2023 April the Second Week KYOCM Technical Knowledge: Failure Analysis of Rolling Bearings in Industrial Motors

Abstract: During the operation of industrial motors, the failure of bearings accounts for a very high proportion of the overall motor failure. As a load-bearing and rotating component, bearings have become the manifestation of many failures and are very vulnerable to damage. The failure analysis of rolling bearings in industrial motors is classified and introduced, and the corresponding failure causes and improvement measures are proposed.

Key words: rolling bearing; invalid; Industrial motors


0 Introduction

During the operation of industrial motors, faults such as bearing heating and noise often occur, and even the entire bearing may be burnt out, resulting in shutdown. In daily maintenance, if bearings are simply replaced without in-depth analysis, the key to the problem often cannot be grasped and the problem cannot be completely solved. Therefore, in order to avoid waste caused by blind replacement of bearings, when problems occur in bearings, scientific analysis should be carried out to eliminate the factors that cause bearing failure, so as to achieve the goal of fundamental maintenance.


Failure analysis of bearings is a highly demanding task. Analysts not only need to have a thorough and comprehensive understanding of bearings, but also need to understand the overall structure of the motor, the load conditions of the motor drive system, mechanical structure, and environment (including temperature, pollution, etc.). Bearing failure analysis also has some corresponding rules to follow. This article will provide a targeted introduction to the problem of bearing failure according to the classification framework of ISO 15243: 2004; At the same time, it proposes possible root causes and solutions for the processing, manufacturing, and use of the motor itself. However, the failure analysis of bearings is always driven by results, with some uncertainty. However, the failure of bearings is often mixed with multiple failures, which brings great difficulty to the analysis work.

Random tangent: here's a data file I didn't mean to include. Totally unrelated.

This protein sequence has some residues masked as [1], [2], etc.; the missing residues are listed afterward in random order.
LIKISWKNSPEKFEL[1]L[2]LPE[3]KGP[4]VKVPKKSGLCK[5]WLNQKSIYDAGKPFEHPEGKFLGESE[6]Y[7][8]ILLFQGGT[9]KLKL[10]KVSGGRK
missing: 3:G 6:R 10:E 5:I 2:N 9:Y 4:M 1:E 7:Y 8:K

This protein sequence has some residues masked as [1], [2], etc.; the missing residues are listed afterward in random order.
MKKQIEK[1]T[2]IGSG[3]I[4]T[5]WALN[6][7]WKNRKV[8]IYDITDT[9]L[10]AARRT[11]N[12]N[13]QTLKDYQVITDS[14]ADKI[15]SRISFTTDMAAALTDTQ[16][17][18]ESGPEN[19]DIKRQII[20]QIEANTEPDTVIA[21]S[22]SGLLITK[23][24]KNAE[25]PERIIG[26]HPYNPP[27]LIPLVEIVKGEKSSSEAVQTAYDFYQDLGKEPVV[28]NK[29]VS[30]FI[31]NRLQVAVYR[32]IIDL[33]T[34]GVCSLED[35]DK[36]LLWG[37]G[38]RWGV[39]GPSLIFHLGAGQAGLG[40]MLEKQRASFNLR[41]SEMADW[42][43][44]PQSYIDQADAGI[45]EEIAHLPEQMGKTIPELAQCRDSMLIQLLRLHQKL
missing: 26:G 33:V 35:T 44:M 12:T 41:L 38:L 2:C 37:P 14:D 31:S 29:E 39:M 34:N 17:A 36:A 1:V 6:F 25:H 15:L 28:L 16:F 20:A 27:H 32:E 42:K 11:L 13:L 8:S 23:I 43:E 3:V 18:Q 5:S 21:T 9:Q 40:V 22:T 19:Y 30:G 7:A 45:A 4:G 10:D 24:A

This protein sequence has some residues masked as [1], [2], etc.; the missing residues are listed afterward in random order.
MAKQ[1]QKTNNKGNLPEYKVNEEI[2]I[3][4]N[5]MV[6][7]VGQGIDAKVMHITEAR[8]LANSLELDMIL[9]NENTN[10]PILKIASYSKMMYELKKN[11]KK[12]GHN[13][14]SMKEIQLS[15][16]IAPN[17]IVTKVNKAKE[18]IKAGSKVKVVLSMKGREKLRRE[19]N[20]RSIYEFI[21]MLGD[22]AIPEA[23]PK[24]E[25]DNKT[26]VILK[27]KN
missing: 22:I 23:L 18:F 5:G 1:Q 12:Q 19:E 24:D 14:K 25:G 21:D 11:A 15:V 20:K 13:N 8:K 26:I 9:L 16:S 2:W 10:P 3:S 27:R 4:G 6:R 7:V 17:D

Especially when a bearing has completely burned out, it is almost impossible for analysts to identify the root cause of the failure. Therefore, the earlier the stage of bearing failure, the more likely it is to accurately find the root cause of the failure. This is crucial for bearing failure analysis.


1.Load trace analysis

The mechanical structure of the motor itself is a system that is connected to external systems. Bearing, as one of the components, is affected by many factors. Failure analysis of bearings also requires consideration of the entire system to determine whether the bearings are operating under reasonable conditions. This is the first and crucial step in bearing failure analysis. Sometimes, simply analyzing this step can find the root cause of failure.


To determine whether the bearing is operating at a reasonable operating condition, some information can be obtained by understanding the operating conditions of the entire system, and more direct information can be obtained from the load traces inside the bearing. Generally, new bearing raceways and rolling bodies have metal machined surfaces with a certain roughness. When bearings are installed in the motor to withstand loads and operate, some areas of the raceway and rolling body surface will bear loads. After a period of operation of the bearing, the metal surface morphology of these load bearing areas will change, resulting in a difference in the morphology of the raceway and rolling body surfaces from the non load bearing parts. It can be intuitively seen that their smoothness is different. Therefore, it is possible to visually observe the raceway inside the bearing and the area where the rolling element has been subjected to load. These areas are called load traces, or load trajectories. In other words, where there is a load trajectory, there is a load bearing capacity, and vice versa.